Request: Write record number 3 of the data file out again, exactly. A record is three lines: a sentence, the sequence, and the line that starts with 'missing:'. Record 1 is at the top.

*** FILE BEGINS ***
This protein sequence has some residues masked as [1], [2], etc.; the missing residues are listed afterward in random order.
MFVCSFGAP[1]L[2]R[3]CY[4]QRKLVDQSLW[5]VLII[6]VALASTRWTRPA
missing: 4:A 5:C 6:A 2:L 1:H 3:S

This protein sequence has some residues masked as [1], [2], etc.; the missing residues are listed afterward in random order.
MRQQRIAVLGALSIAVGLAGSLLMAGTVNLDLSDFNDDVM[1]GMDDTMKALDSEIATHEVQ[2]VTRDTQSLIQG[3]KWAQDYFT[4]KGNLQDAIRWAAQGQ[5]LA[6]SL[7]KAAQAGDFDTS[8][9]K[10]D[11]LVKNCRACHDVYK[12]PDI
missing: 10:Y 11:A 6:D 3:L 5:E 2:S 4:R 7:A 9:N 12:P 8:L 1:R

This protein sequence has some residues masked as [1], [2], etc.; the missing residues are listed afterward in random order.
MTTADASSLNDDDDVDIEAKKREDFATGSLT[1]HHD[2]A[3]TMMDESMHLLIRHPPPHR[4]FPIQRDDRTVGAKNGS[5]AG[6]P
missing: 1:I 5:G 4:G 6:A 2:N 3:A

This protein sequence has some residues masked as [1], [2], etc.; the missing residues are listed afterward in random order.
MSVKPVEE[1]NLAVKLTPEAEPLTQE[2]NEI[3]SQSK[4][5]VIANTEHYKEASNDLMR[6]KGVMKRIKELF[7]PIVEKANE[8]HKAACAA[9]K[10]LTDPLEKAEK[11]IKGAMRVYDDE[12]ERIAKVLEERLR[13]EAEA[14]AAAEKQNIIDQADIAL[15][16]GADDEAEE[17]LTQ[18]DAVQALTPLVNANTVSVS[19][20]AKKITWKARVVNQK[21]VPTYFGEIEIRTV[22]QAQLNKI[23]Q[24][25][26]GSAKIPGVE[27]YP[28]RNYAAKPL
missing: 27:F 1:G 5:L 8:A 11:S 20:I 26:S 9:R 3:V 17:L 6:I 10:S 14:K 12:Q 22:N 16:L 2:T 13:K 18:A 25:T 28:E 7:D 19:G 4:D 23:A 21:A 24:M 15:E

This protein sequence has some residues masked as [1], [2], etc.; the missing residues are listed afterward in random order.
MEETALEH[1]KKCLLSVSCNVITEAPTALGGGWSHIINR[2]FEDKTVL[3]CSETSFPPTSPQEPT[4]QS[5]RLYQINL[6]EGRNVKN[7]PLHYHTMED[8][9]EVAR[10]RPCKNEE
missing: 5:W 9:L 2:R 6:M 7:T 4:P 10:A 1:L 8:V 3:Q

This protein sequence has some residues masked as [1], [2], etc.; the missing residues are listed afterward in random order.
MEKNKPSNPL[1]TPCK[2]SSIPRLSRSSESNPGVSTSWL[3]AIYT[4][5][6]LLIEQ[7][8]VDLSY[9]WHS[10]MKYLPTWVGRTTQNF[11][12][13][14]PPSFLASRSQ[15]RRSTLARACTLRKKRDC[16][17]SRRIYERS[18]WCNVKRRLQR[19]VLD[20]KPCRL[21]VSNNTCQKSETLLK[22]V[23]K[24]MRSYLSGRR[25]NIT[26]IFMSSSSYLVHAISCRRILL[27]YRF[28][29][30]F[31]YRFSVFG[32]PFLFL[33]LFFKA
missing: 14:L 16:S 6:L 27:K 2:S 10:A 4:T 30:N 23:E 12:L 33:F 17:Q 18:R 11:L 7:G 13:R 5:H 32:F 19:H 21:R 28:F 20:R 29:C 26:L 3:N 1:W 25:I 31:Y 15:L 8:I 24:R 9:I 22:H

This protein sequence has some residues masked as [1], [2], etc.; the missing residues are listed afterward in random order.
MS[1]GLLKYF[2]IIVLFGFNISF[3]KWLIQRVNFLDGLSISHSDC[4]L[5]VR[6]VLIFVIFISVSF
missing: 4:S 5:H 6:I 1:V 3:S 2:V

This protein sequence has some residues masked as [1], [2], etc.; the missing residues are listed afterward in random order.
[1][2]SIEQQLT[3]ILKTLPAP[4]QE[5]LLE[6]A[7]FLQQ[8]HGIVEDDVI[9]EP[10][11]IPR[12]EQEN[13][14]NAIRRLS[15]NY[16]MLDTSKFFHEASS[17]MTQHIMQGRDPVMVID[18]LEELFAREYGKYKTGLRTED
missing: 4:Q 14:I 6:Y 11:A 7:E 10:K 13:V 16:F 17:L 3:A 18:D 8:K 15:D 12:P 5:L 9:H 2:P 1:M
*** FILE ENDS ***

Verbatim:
This protein sequence has some residues masked as [1], [2], etc.; the missing residues are listed afterward in random order.
MTTADASSLNDDDDVDIEAKKREDFATGSLT[1]HHD[2]A[3]TMMDESMHLLIRHPPPHR[4]FPIQRDDRTVGAKNGS[5]AG[6]P
missing: 1:I 5:G 4:G 6:A 2:N 3:A